Death toll mounts in Ethiopian violence

Protests have continued among Ethiopia’s Oromo community, and while the government is still insisting that only five people have been killed, independent estimates have put the rising death toll at somewhere around 75 people. The State Department interjected itself into the situation on Friday, expressing its “concern” over the deaths and “urg[ing] the government of Ethiopia to permit peaceful protest and commit to a constructive dialogue to address legitimate grievances.”

The Ethiopian government has been displacing local farmers, many of them Oromo, from their land in favor of foreign investors for some time now, so its announced plan to expand Addis Ababa’s urban footprint into Oromian territory was in some respects the last straw. But Ethiopia expert Yohannes Woldemariam argues that the leased farmland and urban expansion issues are masking much deeper anger at Ethiopia’s one-party rule:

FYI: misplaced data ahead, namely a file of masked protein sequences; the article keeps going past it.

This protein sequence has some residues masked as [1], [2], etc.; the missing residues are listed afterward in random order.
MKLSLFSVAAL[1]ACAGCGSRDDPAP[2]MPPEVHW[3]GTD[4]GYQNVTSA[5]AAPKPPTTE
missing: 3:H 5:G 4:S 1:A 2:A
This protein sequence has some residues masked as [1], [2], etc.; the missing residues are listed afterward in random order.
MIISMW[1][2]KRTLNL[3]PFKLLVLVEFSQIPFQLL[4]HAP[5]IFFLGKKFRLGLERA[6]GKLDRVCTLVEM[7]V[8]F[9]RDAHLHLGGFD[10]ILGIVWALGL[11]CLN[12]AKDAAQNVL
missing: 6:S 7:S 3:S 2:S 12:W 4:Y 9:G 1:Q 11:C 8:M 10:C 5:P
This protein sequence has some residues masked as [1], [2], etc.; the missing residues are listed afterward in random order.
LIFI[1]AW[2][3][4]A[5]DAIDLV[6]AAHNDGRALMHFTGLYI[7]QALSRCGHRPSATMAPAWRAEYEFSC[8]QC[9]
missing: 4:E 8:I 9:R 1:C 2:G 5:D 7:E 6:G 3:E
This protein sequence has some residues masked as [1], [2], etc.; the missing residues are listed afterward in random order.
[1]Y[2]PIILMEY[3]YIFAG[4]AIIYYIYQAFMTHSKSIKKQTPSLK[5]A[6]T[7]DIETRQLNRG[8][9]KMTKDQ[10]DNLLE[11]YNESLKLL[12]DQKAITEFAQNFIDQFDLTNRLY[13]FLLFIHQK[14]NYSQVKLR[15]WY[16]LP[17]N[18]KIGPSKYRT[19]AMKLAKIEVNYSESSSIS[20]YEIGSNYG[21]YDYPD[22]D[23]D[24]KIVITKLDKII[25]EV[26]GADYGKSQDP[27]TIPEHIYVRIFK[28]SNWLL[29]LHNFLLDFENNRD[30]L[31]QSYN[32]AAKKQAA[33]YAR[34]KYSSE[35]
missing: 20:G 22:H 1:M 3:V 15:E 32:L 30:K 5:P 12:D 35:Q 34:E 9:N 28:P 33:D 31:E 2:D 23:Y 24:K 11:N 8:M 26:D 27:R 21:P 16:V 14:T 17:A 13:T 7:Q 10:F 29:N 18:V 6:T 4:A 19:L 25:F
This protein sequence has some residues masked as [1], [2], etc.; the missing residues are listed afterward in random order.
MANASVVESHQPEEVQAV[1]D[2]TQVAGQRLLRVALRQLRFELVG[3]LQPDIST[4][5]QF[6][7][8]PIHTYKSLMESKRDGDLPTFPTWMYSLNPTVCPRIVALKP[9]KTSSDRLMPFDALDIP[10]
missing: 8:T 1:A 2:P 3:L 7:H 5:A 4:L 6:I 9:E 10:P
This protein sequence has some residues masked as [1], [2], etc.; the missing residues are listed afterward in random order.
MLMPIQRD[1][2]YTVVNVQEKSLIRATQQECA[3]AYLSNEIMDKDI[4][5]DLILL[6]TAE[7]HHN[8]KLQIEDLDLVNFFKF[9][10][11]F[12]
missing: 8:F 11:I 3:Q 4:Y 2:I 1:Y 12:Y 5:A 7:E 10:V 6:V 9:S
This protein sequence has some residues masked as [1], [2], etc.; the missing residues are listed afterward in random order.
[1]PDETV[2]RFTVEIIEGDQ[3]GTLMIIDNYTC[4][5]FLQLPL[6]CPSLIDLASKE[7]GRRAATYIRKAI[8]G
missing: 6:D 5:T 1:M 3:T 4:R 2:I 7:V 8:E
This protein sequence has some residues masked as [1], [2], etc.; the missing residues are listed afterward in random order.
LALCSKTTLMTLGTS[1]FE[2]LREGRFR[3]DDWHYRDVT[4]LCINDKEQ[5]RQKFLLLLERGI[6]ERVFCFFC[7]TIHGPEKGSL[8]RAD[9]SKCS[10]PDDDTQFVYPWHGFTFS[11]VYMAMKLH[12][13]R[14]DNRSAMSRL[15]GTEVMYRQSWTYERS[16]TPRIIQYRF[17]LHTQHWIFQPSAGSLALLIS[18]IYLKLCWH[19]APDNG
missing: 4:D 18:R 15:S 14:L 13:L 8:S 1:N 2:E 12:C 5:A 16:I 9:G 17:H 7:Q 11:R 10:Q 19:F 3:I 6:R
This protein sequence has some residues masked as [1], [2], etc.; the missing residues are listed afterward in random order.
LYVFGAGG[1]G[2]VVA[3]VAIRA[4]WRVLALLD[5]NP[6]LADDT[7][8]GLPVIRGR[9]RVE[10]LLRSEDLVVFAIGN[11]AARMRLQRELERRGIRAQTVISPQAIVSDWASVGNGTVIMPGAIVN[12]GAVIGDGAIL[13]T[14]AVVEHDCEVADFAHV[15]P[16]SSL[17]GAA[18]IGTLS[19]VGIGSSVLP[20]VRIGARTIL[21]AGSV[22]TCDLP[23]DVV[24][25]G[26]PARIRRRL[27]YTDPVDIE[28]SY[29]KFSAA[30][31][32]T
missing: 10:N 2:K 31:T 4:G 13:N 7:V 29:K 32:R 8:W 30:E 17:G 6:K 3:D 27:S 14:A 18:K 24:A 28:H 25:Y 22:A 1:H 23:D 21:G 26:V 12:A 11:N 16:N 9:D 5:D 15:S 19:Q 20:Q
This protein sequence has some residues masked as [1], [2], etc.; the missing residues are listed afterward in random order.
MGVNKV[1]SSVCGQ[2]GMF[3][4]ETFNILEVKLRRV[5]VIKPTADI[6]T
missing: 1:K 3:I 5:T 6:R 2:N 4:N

[Former Prime Minister Meles] Zenawi’s violent crackdown on the 2005 demonstrations protesting the widely believed rigged election was a clear indication of his determination to hang on to power. In the 2010 elections, the EPRDF [the ruling Ethiopian People’s Revolutionary Democratic Front] won 499 out of 547 parliamentary seats — with all but two others going to EPRDF-allied parties — and all but one of 1,904 council seats in regional elections. Despite the semblance of parliamentary rule, those elected were irrelevant to the governance of the country, since the TPLF [the Tigrayan Peoples’ Liberation Front, which dominated the EPRDF] and PM Zenawi maintained near absolute control over the country’s politics.

If there was any doubt in 2005, in the 2010 and 2015 elections, it became clear that this was a one-party rule with a vengeance, ensuring the triumph of repression, the squashing of dissenting voices and the shutting down of independent media. Elections in Ethiopia are shenanigans to show complete EPRDF control rather than engagement in democracy. There is a clampdown on internet access, and the arrest and sentencing of political opponents and journalists. Even two Swedish journalists reporting in the Ogaden were imprisoned on terrorism charges.

The current Prime Minister, Hailemariam Desalegn, though not a Tigrayan, has largely stuck to the TPLF party line, while the TPLF itself seems rudderless since Zenawi’s death in 2012. Except, of course, when it comes to stifling opposition, which they do very well and pretty ruthlessly.

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